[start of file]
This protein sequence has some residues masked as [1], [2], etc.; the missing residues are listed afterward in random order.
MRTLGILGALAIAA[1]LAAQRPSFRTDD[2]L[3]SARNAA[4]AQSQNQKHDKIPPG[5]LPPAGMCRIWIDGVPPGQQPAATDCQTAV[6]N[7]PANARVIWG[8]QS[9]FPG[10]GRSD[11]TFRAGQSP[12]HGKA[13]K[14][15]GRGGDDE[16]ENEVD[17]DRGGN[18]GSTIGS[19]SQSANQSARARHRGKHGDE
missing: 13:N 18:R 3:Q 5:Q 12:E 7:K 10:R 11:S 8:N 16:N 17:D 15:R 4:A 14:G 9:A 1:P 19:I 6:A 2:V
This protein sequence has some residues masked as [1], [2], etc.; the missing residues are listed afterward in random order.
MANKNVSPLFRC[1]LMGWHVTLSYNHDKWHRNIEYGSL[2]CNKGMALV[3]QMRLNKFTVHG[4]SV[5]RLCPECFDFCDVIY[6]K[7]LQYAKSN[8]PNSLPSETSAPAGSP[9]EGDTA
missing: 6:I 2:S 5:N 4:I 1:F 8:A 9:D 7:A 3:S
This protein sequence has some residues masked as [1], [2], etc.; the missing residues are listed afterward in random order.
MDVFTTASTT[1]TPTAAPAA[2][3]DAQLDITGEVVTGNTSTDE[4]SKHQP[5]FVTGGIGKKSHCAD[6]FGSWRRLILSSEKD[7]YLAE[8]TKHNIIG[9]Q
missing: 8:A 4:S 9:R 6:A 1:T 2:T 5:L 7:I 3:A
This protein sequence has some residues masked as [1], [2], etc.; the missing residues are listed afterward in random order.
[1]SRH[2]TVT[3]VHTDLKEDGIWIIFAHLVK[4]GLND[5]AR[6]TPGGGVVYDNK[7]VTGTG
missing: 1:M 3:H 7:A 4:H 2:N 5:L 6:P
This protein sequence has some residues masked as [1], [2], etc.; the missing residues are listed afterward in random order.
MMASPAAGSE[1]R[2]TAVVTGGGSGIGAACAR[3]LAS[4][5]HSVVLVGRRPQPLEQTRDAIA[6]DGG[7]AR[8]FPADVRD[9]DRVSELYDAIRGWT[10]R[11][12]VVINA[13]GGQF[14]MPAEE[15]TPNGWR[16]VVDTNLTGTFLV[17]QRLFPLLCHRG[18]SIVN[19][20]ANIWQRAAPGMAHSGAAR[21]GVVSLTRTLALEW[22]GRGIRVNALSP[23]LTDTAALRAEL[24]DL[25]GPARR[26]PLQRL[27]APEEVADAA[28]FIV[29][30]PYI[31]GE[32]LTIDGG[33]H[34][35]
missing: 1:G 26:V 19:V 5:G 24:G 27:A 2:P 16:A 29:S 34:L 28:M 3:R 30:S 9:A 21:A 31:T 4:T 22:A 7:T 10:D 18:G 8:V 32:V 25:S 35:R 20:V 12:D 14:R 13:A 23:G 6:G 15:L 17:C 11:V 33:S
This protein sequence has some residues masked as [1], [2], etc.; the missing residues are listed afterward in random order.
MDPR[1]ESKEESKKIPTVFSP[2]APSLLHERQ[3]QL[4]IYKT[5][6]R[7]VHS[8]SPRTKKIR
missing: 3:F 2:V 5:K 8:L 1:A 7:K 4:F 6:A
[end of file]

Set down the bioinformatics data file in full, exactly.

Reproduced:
This protein sequence has some residues masked as [1], [2], etc.; the missing residues are listed afterward in random order.
MRTLGILGALAIAA[1]LAAQRPSFRTDD[2]L[3]SARNAA[4]AQSQNQKHDKIPPG[5]LPPAGMCRIWIDGVPPGQQPAATDCQTAV[6]N[7]PANARVIWG[8]QS[9]FPG[10]GRSD[11]TFRAGQSP[12]HGKA[13]K[14][15]GRGGDDE[16]ENEVD[17]DRGGN[18]GSTIGS[19]SQSANQSARARHRGKHGDE
missing: 13:N 18:R 3:Q 5:Q 12:E 7:K 10:R 11:S 8:N 16:N 17:D 15:R 4:A 14:G 9:A 1:P 19:I 6:A 2:V
This protein sequence has some residues masked as [1], [2], etc.; the missing residues are listed afterward in random order.
MANKNVSPLFRC[1]LMGWHVTLSYNHDKWHRNIEYGSL[2]CNKGMALV[3]QMRLNKFTVHG[4]SV[5]RLCPECFDFCDVIY[6]K[7]LQYAKSN[8]PNSLPSETSAPAGSP[9]EGDTA
missing: 6:I 2:S 5:N 4:I 1:F 8:A 9:D 7:A 3:S
This protein sequence has some residues masked as [1], [2], etc.; the missing residues are listed afterward in random order.
MDVFTTASTT[1]TPTAAPAA[2][3]DAQLDITGEVVTGNTSTDE[4]SKHQP[5]FVTGGIGKKSHCAD[6]FGSWRRLILSSEKD[7]YLAE[8]TKHNIIG[9]Q
missing: 8:A 4:S 9:R 6:A 1:T 2:T 5:L 7:I 3:A
This protein sequence has some residues masked as [1], [2], etc.; the missing residues are listed afterward in random order.
[1]SRH[2]TVT[3]VHTDLKEDGIWIIFAHLVK[4]GLND[5]AR[6]TPGGGVVYDNK[7]VTGTG
missing: 1:M 3:H 7:A 4:H 2:N 5:L 6:P
This protein sequence has some residues masked as [1], [2], etc.; the missing residues are listed afterward in random order.
MMASPAAGSE[1]R[2]TAVVTGGGSGIGAACAR[3]LAS[4][5]HSVVLVGRRPQPLEQTRDAIA[6]DGG[7]AR[8]FPADVRD[9]DRVSELYDAIRGWT[10]R[11][12]VVINA[13]GGQF[14]MPAEE[15]TPNGWR[16]VVDTNLTGTFLV[17]QRLFPLLCHRG[18]SIVN[19][20]ANIWQRAAPGMAHSGAAR[21]GVVSLTRTLALEW[22]GRGIRVNALSP[23]LTDTAALRAEL[24]DL[25]GPARR[26]PLQRL[27]APEEVADAA[28]FIV[29][30]PYI[31]GE[32]LTIDGG[33]H[34][35]
missing: 1:G 26:V 19:V 5:G 24:G 27:A 2:P 16:A 29:S 34:L 28:M 3:R 30:S 9:A 21:A 31:T 4:T 22:A 7:T 10:D 18:G 8:V 32:V 25:S 35:R 20:V 12:D 14:R 13:A 23:G 6:G 15:L 17:C 11:V 33:S
This protein sequence has some residues masked as [1], [2], etc.; the missing residues are listed afterward in random order.
MDPR[1]ESKEESKKIPTVFSP[2]APSLLHERQ[3]QL[4]IYKT[5][6]R[7]VHS[8]SPRTKKIR
missing: 3:F 2:V 5:K 8:L 1:A 7:K 4:F 6:A